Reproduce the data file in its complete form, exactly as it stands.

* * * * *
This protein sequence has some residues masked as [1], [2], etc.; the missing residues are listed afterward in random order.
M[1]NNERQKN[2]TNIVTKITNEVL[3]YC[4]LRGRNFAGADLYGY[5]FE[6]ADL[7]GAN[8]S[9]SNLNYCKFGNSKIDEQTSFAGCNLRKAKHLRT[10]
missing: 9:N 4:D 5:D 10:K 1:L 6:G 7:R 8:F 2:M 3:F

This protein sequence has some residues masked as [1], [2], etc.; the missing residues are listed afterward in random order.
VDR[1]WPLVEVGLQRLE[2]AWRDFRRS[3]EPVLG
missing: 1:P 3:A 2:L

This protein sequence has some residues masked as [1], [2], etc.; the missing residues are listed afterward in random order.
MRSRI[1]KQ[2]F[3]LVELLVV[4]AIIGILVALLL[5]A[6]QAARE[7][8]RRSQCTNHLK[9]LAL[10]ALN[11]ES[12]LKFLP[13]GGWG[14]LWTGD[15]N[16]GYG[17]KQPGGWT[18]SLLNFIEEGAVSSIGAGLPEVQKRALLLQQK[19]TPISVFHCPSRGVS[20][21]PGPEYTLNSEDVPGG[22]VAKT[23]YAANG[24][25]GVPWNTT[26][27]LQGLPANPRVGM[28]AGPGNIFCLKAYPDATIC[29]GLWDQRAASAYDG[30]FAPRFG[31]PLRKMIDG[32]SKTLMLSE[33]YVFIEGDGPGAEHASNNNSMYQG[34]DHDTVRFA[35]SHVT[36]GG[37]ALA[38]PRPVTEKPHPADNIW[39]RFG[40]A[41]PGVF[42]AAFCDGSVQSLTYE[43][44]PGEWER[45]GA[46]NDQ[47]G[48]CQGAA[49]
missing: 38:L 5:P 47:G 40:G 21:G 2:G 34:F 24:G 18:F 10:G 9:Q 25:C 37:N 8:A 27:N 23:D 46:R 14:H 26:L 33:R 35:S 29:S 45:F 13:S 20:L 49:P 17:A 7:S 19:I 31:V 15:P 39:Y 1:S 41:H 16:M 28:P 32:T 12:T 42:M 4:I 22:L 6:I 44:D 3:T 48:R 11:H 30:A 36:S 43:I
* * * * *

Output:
This protein sequence has some residues masked as [1], [2], etc.; the missing residues are listed afterward in random order.
M[1]NNERQKN[2]TNIVTKITNEVL[3]YC[4]LRGRNFAGADLYGY[5]FE[6]ADL[7]GAN[8]S[9]SNLNYCKFGNSKIDEQTSFAGCNLRKAKHLRT[10]
missing: 9:N 4:D 5:D 10:K 1:L 6:G 7:R 8:F 2:M 3:F

This protein sequence has some residues masked as [1], [2], etc.; the missing residues are listed afterward in random order.
VDR[1]WPLVEVGLQRLE[2]AWRDFRRS[3]EPVLG
missing: 1:P 3:A 2:L

This protein sequence has some residues masked as [1], [2], etc.; the missing residues are listed afterward in random order.
MRSRI[1]KQ[2]F[3]LVELLVV[4]AIIGILVALLL[5]A[6]QAARE[7][8]RRSQCTNHLK[9]LAL[10]ALN[11]ES[12]LKFLP[13]GGWG[14]LWTGD[15]N[16]GYG[17]KQPGGWT[18]SLLNFIEEGAVSSIGAGLPEVQKRALLLQQK[19]TPISVFHCPSRGVS[20][21]PGPEYTLNSEDVPGG[22]VAKT[23]YAANG[24][25]GVPWNTT[26][27]LQGLPANPRVGM[28]AGPGNIFCLKAYPDATIC[29]GLWDQRAASAYDG[30]FAPRFG[31]PLRKMIDG[32]SKTLMLSE[33]YVFIEGDGPGAEHASNNNSMYQG[34]DHDTVRFA[35]SHVT[36]GG[37]ALA[38]PRPVTEKPHPADNIW[39]RFG[40]A[41]PGVF[42]AAFCDGSVQSLTYE[43][44]PGEWER[45]GA[46]NDQ[47]G[48]CQGAA[49]
missing: 38:L 5:P 47:G 40:G 21:G 2:G 34:F 24:G 18:F 10:G 9:Q 25:C 37:N 8:A 27:N 23:D 46:R 14:H 26:L 33:R 35:S 29:S 45:F 13:S 20:L 49:P 17:A 7:S 19:I 31:V 15:P 39:Y 1:S 41:H 16:M 28:P 32:T 12:T 42:M 4:I 22:L 6:I 44:D 3:T 48:R 11:H 30:A 36:S 43:I